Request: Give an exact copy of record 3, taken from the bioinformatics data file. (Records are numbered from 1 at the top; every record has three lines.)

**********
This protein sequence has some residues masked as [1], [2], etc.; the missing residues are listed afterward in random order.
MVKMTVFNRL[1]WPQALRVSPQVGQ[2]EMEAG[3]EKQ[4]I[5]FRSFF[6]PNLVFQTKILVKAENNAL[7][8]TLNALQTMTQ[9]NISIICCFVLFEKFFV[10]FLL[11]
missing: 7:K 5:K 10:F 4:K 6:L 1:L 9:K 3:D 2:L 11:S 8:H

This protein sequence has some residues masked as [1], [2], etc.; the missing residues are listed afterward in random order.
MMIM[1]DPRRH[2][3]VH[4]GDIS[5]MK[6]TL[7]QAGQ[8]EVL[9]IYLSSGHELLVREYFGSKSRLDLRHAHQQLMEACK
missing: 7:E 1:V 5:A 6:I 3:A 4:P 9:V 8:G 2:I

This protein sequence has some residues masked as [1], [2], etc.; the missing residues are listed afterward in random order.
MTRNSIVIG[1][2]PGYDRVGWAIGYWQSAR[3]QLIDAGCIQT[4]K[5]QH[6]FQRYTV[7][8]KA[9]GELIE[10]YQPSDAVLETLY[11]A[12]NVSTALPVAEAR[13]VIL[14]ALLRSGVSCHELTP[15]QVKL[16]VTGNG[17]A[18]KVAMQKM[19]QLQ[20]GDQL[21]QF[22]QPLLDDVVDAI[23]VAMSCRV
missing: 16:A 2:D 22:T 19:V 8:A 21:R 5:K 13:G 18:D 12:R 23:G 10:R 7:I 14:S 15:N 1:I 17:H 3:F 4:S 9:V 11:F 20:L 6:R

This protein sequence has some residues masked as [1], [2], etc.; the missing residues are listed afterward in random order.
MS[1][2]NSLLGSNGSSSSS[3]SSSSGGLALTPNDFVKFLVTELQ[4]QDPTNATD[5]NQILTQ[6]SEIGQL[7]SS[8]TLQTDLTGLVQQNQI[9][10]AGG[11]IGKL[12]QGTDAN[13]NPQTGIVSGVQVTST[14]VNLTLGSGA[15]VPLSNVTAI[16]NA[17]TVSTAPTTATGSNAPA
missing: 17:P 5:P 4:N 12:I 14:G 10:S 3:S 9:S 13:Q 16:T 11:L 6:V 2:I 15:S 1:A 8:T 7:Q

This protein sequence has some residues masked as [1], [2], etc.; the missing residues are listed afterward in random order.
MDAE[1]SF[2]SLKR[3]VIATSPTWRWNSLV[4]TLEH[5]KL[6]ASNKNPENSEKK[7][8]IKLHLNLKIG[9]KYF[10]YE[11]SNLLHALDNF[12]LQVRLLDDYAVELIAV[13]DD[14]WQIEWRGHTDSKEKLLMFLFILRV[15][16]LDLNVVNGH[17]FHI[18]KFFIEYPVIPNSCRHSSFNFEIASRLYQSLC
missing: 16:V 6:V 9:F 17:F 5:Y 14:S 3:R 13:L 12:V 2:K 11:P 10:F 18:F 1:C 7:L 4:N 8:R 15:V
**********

This protein sequence has some residues masked as [1], [2], etc.; the missing residues are listed afterward in random order.
MTRNSIVIG[1][2]PGYDRVGWAIGYWQSAR[3]QLIDAGCIQT[4]K[5]QH[6]FQRYTV[7][8]KA[9]GELIE[10]YQPSDAVLETLY[11]A[12]NVSTALPVAEAR[13]VIL[14]ALLRSGVSCHELTP[15]QVKL[16]VTGNG[17]A[18]KVAMQKM[19]QLQ[20]GDQL[21]QF[22]QPLLDDVVDAI[23]VAMSCRV
missing: 16:A 2:D 22:T 19:V 8:A 21:R 5:K 13:G 18:D 12:R 23:G 10:R 7:I 14:S 15:N 1:I 17:H 3:F 4:S 9:V 11:F 20:L 6:R